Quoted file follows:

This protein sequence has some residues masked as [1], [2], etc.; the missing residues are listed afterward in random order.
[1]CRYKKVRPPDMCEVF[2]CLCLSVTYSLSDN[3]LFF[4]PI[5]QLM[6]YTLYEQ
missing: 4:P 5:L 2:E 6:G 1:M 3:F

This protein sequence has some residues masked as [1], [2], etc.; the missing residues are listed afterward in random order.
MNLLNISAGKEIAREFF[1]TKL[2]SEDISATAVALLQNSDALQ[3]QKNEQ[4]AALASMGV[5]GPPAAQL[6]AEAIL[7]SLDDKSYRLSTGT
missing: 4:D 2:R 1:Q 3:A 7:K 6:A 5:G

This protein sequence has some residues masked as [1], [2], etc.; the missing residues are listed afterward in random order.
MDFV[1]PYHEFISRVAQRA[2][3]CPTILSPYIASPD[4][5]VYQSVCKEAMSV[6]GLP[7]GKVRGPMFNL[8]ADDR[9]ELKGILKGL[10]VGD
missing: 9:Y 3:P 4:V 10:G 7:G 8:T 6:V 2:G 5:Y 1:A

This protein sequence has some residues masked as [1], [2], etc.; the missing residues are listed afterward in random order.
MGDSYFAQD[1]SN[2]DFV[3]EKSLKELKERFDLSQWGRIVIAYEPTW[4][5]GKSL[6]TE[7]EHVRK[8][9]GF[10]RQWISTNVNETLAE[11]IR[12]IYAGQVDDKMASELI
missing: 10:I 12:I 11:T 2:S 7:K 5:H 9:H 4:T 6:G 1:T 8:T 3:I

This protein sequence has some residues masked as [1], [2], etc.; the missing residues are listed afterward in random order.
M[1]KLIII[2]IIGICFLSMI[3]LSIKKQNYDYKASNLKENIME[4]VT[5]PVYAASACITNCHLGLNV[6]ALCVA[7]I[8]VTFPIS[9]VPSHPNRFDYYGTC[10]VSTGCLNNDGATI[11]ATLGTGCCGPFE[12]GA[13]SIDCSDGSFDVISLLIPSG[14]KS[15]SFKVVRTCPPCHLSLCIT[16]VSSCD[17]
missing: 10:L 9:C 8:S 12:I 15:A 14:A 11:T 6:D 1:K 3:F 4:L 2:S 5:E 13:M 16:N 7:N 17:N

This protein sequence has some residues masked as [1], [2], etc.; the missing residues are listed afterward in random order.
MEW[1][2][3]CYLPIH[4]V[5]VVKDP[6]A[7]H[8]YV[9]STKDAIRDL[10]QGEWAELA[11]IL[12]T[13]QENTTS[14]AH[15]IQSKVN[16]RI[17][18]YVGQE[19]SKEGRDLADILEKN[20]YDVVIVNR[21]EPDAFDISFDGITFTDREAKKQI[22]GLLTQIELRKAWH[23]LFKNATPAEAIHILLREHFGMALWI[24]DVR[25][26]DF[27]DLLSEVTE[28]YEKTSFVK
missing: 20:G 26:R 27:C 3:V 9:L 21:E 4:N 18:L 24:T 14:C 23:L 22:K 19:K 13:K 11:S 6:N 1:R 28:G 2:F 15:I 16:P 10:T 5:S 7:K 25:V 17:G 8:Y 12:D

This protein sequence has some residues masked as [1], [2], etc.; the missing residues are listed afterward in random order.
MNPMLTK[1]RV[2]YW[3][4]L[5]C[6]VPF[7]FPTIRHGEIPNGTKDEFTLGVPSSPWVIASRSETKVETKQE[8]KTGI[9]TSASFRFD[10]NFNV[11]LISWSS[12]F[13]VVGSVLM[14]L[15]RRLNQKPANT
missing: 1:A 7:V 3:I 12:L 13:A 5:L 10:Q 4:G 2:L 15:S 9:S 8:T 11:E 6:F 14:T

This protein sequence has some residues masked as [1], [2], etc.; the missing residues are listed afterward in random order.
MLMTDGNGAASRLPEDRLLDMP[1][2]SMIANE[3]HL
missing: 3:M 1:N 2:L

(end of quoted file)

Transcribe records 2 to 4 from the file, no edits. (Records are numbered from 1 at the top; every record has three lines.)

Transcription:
This protein sequence has some residues masked as [1], [2], etc.; the missing residues are listed afterward in random order.
MNLLNISAGKEIAREFF[1]TKL[2]SEDISATAVALLQNSDALQ[3]QKNEQ[4]AALASMGV[5]GPPAAQL[6]AEAIL[7]SLDDKSYRLSTGT
missing: 4:D 2:R 1:Q 3:A 7:K 6:A 5:G

This protein sequence has some residues masked as [1], [2], etc.; the missing residues are listed afterward in random order.
MDFV[1]PYHEFISRVAQRA[2][3]CPTILSPYIASPD[4][5]VYQSVCKEAMSV[6]GLP[7]GKVRGPMFNL[8]ADDR[9]ELKGILKGL[10]VGD
missing: 9:Y 3:P 4:V 10:G 7:G 8:T 6:V 2:G 5:Y 1:A

This protein sequence has some residues masked as [1], [2], etc.; the missing residues are listed afterward in random order.
MGDSYFAQD[1]SN[2]DFV[3]EKSLKELKERFDLSQWGRIVIAYEPTW[4][5]GKSL[6]TE[7]EHVRK[8][9]GF[10]RQWISTNVNETLAE[11]IR[12]IYAGQVDDKMASELI
missing: 10:I 12:I 11:T 2:S 7:K 5:H 9:H 4:T 6:G 1:T 8:T 3:I